The Fall of I-Hotel: Class Discussion

October 22, 2012 at 10:02 pm Leave a comment

The Fall of I-Hotel is a poetic documentary that interweaves interviews with the manongs and government officials with a history of Filipinos in the United States, a documentation of the I-Hotel political protest itself, and the director’s own narration.  The film locates the Filipino manongs’ story within the historical trajectory of other Asian American immigration.  For example, throughout the centuries, the United States recruited Chinese, then Japanese, then Filipinos as low-wage labor.  The I-Hotel movement was a landmark event for the Asian American Movement; it was led by Asian Americans, but developed into a diverse coalition as well.
Social context:
The documentary sheds light on a demonstration that took place on Kearney Street in San Francisco during the 1970’s. The International Hotel, home to an incredibly large number of Asian Americans, mostly Filipino, was faced with the prospect of being torn down. These working-class Asian Americans were being put out by the 4 Seasons, and the 10-block area that was Manilatown was reduced to one block, the site of the I Hotel.
Curtis Choy is considered one of the seminal Asian American filmmakers.  He got his BA in Film from San Francisco State University in 1974 (six years after the 1968 strike for Ethnic Studies), and a BA in Interdisciplinary Social Studies from Westminster College in Missouri in 1975.  In addition to The Fall of I-Hotel, he has also worked on such films as The Joy Luck Club (1993) and Better Luck Tomorrow (2002).

This film was produced by Chonk Moonhunter, which was created as an antithetical space to Hollywood–a space to record Asian American history and define Asian American identity.  Chonk Moonhunter operates outside of the capitalist commercial sphere, and therefore is constantly strapped for funds.  Thus, they characterize their filmmaker as ad hoc and guerilla style.  This is a quote from their website: “The words in the name derive from “chonk”, a term created by poets Curtis Choy and George Leong in San Francisco in 1970 to self-define (in the manner of “Chicano” ) that which was ‘Chinese-American’, and to escape an imposed hyphenation/definition by the lackeys, compradors, and apologists of the power structure, and ‘Moonhunter’, a component of Iron Moonhunter, the legendary Chinaman-built railroad created from stolen Central Pacific Railroad parts that would take them home to China.”


What are the characteristics of an Asian American aesthetic?

cultural purity versus eclecticism?  diversity versus a common thread? pg. 11-12 of Moving the Image

Characteristics of Asian American Cinema aesthetic [which include: A socially committed cinema; created by a people bound by 1) race; 2) interlocking cultural and historical relations; and 3) a common experience of western domination; characterized by diversity shaped through 1) national origin; and 2) the constant flux of new immigration flowing from a westernizing East into an easternizing West.] pg. 12 of Moving the Image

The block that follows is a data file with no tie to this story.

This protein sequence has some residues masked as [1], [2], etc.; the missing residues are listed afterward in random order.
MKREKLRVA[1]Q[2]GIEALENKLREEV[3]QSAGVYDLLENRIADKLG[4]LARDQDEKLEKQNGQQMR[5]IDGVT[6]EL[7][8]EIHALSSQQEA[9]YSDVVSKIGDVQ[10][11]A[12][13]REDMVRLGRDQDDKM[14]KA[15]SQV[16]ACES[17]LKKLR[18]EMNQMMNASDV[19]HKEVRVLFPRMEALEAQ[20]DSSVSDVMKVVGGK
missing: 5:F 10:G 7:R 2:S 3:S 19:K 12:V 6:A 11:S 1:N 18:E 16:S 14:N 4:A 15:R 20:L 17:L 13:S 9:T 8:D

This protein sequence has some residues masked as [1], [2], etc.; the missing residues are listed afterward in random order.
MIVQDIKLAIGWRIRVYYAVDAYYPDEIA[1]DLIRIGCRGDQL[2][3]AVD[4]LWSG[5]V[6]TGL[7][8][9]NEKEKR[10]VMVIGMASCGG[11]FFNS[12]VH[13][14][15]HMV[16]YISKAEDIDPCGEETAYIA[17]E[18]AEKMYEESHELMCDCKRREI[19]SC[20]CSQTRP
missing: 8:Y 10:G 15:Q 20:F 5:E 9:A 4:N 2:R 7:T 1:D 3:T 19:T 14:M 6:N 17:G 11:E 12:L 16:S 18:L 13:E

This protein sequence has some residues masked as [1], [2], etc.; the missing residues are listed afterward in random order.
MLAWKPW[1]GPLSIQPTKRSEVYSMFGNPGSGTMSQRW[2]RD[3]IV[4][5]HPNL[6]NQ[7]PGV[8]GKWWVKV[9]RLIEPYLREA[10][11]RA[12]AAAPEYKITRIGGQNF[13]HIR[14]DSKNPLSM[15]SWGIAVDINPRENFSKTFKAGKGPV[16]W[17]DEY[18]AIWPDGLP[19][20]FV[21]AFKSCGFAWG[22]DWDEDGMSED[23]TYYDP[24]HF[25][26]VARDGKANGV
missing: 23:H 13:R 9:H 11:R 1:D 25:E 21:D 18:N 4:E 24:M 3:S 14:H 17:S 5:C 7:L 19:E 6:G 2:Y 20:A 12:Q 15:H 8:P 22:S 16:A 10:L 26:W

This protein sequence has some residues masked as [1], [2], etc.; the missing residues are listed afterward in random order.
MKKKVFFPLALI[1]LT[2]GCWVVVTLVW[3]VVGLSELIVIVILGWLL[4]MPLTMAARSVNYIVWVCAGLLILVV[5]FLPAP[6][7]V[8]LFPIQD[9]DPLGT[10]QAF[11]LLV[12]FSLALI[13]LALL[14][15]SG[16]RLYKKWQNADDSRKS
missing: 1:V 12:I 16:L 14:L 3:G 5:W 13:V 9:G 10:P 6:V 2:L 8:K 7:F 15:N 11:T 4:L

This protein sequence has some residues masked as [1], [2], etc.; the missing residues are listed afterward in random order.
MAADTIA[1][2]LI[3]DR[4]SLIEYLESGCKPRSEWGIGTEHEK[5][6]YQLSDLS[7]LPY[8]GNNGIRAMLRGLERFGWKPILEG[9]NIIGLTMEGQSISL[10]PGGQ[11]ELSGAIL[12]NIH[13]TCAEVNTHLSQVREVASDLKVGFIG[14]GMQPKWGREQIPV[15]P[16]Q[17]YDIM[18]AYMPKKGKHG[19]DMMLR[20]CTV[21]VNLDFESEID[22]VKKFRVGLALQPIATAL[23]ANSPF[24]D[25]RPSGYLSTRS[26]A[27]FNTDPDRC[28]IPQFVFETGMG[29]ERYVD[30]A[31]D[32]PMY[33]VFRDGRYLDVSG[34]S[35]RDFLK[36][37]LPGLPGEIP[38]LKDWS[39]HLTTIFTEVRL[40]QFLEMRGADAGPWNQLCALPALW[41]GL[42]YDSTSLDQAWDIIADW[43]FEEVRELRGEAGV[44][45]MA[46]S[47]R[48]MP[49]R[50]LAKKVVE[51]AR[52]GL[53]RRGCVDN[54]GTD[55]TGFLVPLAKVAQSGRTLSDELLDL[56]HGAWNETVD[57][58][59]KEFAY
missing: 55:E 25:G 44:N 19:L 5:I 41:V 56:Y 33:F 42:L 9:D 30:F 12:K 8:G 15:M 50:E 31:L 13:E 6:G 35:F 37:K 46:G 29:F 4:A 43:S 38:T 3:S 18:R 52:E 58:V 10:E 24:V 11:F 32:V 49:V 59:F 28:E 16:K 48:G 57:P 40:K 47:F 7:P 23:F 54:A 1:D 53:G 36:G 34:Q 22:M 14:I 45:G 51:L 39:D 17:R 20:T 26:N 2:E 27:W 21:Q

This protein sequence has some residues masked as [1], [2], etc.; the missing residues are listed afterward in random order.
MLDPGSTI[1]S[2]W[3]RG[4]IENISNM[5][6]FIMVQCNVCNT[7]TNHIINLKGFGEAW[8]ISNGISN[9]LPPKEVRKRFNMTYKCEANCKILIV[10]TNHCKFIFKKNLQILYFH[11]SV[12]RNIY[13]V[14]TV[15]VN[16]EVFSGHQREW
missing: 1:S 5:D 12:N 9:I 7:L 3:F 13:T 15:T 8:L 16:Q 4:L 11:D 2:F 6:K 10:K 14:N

Do you agree with the book’s definition of an Asian American aesthetic?

In what ways does the Fall of I-Hotel embody an Asian American aesthetic?

16mm film was used to shoot The Fall of I-Hotel

Striking Examples of Aestheticism: the scene where the camera is looking through the hallway and into the rooms of the evicted people while the disembodied voice of a policeman tells an evictee that he must leave and he must go now, and the evictee wants to stay and wants to know if he will get his stuff back.  What is the effect of these disembodied voices?

The use of narration is interesting in this film.  Choy’s narrative becomes almost poetic at points.  For example, look at the scene before the protest, in which the camera meanders through empty hallways and Choy quotes Al Robles’ poem to the manongs (see pg. 18 in Moving the Image).  What do you think was the function of this scene? (show this scene in class)

What is Curtis Choy’s investment in this topic?

talk about Pan-Asian identity

How does this film connect with the topic from Tuesday in which we spoke about memory and how does this represent a collective memory either of Asian Americans or of Filipino Americans?

Discuss gender in the film.  How are the manongs represented?

Look at their occupation in the navy and the fact that there aren’t many Filipino women. “Women were excluded from immigrating to the U.S. till 1965.  This prevented family life for an entire generation.” – quoted in the film

Talk about the history of bachelor’s society and its significance.

Through this film we see various intersections of race, class, law and order, and even gender.  What are some examples of these intersections?

What, if anything, surprised you about this film?

-Evyn Espiritu and Cassandra Martinez

Entry filed under: Uncategorized.

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